Jack Kalpakian

Jack Vahram Kalpakian: A Sudanese-Armenian Professor from Morocco


YEREVAN/IFRANE, Morocco — My research of history of Armenians in Africa led to finding interesting compatriots from various African states. One of them is Dr. Jack Vahram Kalpakian, an associate professor of International Studies at School of Humanities and Social Sciences, Al Akhawayn University in Ifrane, Morocco. Born in Sudan and a naturalized United States citizen, Kalpakian completed his undergraduate degree at Santa Clara University in California. He holds a doctorate in international studies from Old Dominion University, Norfolk, Va. He specializes in security studies, international political economy and the Middle East/North Africa region. Kalpakian is the author of academic papers in English and Arabic, covering the issues of terrorism, international security, international political economy, water issues, North Africa, Middle East, and East Africa.

Jack, let’s first discuss some issues related to your profession. How advanced is international studies as an academic field in Morocco and does it have any impact on politics?

International relations is traditionally taught here as a branch of law, not necessarily a social science. It has been a branch of law, and the approach was very French, but Akhawayn University in Ifrane strove to offer International relations as a social science in order to expand the number of people who are engaged in international affairs in the country. The aim of the discipline is not political but rather oriented towards internationalization.

 With the UN’s establishment, humankind was thinking that its dream of global security will become reality. Yet many wars followed, and now the international situation is far from being secure, especially in our region. Does mankind need another approach to avoid new big wars and finally reach international security?

The threats of disease, famine, climate change and extremism are not to be trifled with. The fundamental obstacle to solutions is that the US, China, and Russia tend to view each other’s existence as a problem. It is very difficult for the likes of Victoria Nuland, her husband and her ultimate boss, Biden, to wrap their head around the idea that they have bigger problems than Putin.

Two years ago, I read Tigran Yegavian’s interesting analytical research, Minorities of Orient, where the author shows the uncertain future of non-Muslim population of Middle East. How is the situation in the countries of Maghreb?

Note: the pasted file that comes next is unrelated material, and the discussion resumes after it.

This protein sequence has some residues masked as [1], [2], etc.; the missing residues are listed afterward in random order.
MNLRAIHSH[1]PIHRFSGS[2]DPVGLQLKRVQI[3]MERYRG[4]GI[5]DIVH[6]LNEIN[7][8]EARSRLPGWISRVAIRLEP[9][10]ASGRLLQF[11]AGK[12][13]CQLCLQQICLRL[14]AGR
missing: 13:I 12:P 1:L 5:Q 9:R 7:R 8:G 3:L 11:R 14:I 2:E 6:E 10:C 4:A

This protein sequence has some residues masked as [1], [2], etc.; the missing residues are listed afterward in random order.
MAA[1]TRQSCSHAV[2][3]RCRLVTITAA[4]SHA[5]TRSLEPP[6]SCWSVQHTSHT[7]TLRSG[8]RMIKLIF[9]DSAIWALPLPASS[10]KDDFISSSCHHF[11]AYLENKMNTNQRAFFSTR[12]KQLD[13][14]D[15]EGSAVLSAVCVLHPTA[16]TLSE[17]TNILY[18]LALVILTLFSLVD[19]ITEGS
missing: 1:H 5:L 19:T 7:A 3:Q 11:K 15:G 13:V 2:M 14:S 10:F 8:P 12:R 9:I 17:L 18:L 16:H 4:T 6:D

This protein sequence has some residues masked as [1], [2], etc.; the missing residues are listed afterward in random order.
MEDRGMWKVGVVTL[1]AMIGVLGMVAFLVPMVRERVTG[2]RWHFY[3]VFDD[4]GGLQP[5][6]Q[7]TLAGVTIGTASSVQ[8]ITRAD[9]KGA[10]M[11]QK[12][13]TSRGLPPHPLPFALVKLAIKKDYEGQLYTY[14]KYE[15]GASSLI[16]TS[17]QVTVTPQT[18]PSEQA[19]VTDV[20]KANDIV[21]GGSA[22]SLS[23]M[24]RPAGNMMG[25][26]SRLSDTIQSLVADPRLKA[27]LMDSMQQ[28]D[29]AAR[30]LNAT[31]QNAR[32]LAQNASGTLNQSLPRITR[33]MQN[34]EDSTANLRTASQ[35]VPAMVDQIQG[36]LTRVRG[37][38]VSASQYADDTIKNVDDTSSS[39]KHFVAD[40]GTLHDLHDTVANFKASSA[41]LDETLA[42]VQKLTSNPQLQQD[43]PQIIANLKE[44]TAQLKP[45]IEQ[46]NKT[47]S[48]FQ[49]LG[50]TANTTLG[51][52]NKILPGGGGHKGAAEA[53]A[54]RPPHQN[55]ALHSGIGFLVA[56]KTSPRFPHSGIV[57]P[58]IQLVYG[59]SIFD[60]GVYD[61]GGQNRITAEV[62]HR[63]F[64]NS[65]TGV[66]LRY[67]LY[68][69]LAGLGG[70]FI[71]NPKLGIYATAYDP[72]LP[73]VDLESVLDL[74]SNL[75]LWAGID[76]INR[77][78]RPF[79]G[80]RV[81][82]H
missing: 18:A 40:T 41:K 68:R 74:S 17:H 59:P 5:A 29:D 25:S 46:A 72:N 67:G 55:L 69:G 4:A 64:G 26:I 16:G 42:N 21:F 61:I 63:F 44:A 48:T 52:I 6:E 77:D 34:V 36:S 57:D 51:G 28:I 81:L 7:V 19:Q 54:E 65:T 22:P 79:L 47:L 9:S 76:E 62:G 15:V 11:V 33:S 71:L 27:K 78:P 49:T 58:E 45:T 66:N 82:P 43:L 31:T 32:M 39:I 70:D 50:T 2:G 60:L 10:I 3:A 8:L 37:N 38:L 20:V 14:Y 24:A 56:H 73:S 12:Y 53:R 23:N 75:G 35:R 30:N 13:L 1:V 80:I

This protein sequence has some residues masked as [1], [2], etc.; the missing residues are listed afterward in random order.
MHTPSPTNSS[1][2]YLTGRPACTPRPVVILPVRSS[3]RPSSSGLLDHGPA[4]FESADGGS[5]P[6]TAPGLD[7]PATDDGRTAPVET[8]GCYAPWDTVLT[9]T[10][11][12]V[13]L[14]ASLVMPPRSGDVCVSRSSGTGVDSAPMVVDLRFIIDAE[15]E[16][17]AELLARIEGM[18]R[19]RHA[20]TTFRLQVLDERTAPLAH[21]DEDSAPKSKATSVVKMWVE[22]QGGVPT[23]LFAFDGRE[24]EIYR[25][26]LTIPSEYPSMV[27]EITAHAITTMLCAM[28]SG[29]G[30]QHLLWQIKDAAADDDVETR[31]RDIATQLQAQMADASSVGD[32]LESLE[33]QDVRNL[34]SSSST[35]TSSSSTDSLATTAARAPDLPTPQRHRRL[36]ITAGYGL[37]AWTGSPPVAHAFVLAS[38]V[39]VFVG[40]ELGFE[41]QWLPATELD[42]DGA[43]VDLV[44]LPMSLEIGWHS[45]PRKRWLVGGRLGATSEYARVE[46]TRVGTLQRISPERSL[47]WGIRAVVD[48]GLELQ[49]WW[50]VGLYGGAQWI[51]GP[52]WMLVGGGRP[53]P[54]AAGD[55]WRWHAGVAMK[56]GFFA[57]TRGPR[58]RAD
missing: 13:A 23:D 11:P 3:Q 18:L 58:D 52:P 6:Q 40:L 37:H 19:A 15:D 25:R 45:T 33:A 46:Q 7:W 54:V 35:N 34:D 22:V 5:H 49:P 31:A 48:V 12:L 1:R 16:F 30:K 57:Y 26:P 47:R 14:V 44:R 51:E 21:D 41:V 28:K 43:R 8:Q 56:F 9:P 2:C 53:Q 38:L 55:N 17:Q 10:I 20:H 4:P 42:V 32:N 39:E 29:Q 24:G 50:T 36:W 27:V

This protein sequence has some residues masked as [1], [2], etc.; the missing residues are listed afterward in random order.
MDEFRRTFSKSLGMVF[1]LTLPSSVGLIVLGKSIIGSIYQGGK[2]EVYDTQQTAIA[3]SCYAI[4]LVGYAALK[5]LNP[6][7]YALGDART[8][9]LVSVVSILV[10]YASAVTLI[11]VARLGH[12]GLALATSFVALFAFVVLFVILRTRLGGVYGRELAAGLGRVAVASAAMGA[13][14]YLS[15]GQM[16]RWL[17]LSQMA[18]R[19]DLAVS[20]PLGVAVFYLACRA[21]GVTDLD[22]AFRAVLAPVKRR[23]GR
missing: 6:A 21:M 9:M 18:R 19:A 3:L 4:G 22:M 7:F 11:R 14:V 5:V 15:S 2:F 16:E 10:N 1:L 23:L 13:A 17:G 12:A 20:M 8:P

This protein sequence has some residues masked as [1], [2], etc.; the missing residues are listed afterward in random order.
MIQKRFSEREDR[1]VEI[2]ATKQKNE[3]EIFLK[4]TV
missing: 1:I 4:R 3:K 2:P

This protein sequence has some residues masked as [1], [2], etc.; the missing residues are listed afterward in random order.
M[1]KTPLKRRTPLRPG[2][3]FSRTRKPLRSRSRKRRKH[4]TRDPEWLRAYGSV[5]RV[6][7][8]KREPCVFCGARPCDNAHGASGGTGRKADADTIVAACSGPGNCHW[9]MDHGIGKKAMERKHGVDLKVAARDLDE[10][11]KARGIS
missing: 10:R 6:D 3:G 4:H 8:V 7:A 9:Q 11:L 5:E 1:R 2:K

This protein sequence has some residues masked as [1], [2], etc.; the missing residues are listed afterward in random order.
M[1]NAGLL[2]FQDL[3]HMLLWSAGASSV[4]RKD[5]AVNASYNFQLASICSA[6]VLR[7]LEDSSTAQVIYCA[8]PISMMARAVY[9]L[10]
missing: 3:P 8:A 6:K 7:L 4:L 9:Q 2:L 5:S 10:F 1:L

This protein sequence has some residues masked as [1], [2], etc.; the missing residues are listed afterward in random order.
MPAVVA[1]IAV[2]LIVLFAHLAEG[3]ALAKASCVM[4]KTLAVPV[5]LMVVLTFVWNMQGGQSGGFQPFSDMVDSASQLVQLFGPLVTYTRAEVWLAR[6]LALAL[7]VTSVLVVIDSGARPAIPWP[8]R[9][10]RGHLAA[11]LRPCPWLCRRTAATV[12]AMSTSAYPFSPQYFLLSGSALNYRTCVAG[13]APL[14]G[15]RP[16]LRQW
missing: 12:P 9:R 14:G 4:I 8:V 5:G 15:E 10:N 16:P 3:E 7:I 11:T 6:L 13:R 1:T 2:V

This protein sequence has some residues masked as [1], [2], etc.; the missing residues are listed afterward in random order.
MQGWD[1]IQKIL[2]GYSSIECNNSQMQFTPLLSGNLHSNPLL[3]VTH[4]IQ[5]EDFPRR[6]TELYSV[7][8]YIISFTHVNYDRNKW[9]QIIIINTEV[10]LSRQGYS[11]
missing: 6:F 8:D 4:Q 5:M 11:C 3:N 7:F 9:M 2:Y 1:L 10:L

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The Amazigh (Berbers) are not a minority in any sense of the word in any four Maghrebian states. They are very well integrated and may in reality be the majority community in all four main states, where language separated from the issue. The Jewish community has disappeared save for Tunisia and Morocco and even then, the numbers are very small.

Do you follow the situation in Armenia and what do you think about current developments?

Yes, I do. I view the current developments as the logical outcome of external intervention in Armenian affairs, which sadly began during the Cold War with now acknowledged intervention in Church affairs.

How did the Kalpakian family end up in Sudan?

Through Egypt. My grandfather’s cousin, Philip Kalpakian from Arabkir, had arrived long before the genocide, in 1906 and sent agents to retrieve the survivors. By the 1930s, he had found his cousin in Cairo living as a refugee, and he migrated to Sudan.

How was it to grow up as an Armenian in Sudan?

Not easy. While there is a lot of good to say about the Sudanese people, there are plenty of religious fanatics among them and some of these went as far as to stone my sister and I while we played in my father’s truck in our birthplace Gedarif. My sister was injured and had a scar on her forehead… she was barely five. My parents moved to Khartoum largely due to this incident.

Now you live in Morocco, a country where there was a small Armenian community from 1920 to the 1980s. What about now?

There is or was an Ararat House in Casablanca, and its people called me; it is a private home owned by a French-Armenian family. They open their home once a month to all Armenians. But I live and work in a place that is far from Casablanca. There is a merchant in Marrakech called Johnny Chatarjian. He is married to a Moroccan woman and they have kids, and typically. Beyond that, it is very much like me, isolated individuals. I speak Western Armenian with my daughter. She speaks Flemish with her mother. Now there is a member of the Bulbulian Family who was close to me. French Armenians used to come here very often, especially Genocide survivors because the terrain looks a lot like Western Armenia.

One of your favorite quotes is “We exist, we will continue to exist and we will multiply” by Barouyr Sevak. But how? In Armenia and Diaspora many have few children due to various motivations, unlike our neighbors whose number is increasing drastically.

Have they “increased drastically?” Turkey’s demographics are imperiled. Azerbaijan’s numbers are suspect. The key is to set up colonies in safe states and concentrate people in them. Glendale is not the solution ultimately because of the forces of assimilation. Armenians should look at models like Kiryat Joel, NY (now Palm Tree, New York) but on a more expansive basis. There are plenty of counties emptying in the Midwest in the US, and these are ripe for colonization with Armenian communities, farms, and towns. There is nothing in United States law that prevents Armenian Americans from helping themselves to these areas. Add a private safety net, religious motivation, and the legal use of tax revenue in the service of the community, the prospects are great.

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